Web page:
Then on Monday I did one interview on Revelation TV but the second one was cancelled. So Pastor Wade, his wife and I went to lunch in the midst of a hurricane-like storm that hit the UK. We had a great time together, in spite of the weather, and I think I will be back with them soon. Or at least I hope I will. I flew home last night and today I am in class to earn a certification to administer the 360-degree feedback resources from an organization by the name of The Leadership Circle. I am excited about the training, which includes a personalized report based on the confidential survey responses of ten people who work with or know me. I will let you know the results of the report when I get it later today -- but only if the results are good! All right, all right, I'll share the results no matter what.

I am Stateside now until April 4 when I make my first visit to Nigeria. I am working on lots of new projects in the meantime, and I will update you on some of them soon. Until then, I have to run.

Feel free to write your comments to this post on the site where it is posted.


The Spiritual Lottery

There is an epidemic of gambling the world over. Cash-strapped governments are so desperate that they are only too eager to promote and encourage gambling in their nations and towns. Gambling on the Internet is also big business. Yet I know many people who would never step foot in a casino or go online to gamble who engage in a form of gambling on a regular basis. I call it the spiritual lottery.

I watched the other day as someone on television promised the blessing of God if the people watching would simply send in a certain amount of money. I have seen this tactic before as articulate and credible sources promise the blessing of wisdom, business success or unlimited returns for a gift to this or that ministry. It occurred to me that these people were running something akin to a spiritual lottery. Let me explain.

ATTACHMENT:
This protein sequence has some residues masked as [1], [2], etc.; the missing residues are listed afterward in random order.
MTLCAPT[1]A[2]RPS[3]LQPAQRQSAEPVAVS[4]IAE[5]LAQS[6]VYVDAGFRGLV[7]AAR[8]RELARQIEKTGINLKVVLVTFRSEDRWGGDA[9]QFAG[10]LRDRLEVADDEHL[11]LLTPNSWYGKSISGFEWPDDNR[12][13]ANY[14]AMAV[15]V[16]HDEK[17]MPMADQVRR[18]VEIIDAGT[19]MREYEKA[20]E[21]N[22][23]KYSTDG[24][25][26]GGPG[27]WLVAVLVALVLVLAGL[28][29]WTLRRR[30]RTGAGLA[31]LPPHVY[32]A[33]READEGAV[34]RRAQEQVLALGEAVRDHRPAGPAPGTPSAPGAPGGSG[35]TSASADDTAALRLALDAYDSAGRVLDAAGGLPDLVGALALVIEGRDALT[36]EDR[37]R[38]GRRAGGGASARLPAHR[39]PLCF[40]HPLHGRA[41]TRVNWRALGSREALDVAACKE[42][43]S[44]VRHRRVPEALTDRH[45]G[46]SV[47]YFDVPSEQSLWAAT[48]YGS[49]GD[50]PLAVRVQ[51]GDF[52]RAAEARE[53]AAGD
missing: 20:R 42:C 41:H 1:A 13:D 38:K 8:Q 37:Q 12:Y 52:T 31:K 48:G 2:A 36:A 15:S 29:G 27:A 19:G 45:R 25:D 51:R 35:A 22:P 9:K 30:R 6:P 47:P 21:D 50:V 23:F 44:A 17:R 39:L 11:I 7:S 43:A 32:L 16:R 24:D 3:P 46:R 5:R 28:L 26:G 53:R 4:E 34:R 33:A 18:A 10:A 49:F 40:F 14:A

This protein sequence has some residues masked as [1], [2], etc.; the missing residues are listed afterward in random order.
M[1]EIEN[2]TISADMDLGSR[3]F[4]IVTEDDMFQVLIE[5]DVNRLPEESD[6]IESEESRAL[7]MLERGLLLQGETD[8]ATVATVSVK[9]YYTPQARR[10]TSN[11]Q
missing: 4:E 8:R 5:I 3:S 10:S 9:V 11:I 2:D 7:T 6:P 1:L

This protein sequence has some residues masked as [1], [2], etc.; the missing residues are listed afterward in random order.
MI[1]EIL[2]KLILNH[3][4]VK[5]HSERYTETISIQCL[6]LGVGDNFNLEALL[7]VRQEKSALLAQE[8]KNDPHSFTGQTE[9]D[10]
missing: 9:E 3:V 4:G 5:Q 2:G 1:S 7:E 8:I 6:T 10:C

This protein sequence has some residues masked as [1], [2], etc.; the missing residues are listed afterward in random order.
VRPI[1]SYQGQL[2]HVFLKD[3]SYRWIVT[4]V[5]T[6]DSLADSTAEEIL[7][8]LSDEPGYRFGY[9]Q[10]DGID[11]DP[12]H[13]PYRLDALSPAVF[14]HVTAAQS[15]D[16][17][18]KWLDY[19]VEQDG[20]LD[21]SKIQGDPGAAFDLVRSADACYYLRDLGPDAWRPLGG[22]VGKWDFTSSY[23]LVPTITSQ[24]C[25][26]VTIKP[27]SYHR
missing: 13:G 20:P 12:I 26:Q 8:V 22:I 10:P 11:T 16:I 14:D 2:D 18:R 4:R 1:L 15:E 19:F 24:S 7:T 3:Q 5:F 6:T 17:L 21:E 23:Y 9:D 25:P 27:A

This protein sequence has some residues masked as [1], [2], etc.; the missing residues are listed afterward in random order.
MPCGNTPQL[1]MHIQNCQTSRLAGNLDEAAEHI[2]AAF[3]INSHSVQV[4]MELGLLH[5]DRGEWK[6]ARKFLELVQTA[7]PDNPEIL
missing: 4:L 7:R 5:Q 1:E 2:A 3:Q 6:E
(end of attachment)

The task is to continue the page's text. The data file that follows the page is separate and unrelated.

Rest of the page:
When someone goes to a casino, they go in hopes of spending a little money and somehow making a lot of money in return. They may play certain card games or feed coins all night into slot machines, and they always hope that the next game or spin will bring them luck, that the next play will make them rich and bring them their dreams.

When someone promises that your next gift will be the one that will "put you over the top," isn't it the same principle? Isn't the giver hoping for the same thing that the casino player is looking for? Aren't they both looking for a shortcut to prosperity?

I know I should give and be generous. I know God will bless me when I do. Yet to expect my marriage to be blessed for a $1,000 gift or to receive the promise of wisdom for a $951 gift (since there are 951 verses in Proverbs) is absurd. So why do these peddlers promise such returns? They promise because it works; people fall for it all the time. Why? They are playing a spiritual lottery of sorts, and looking for a shortcut to wealth.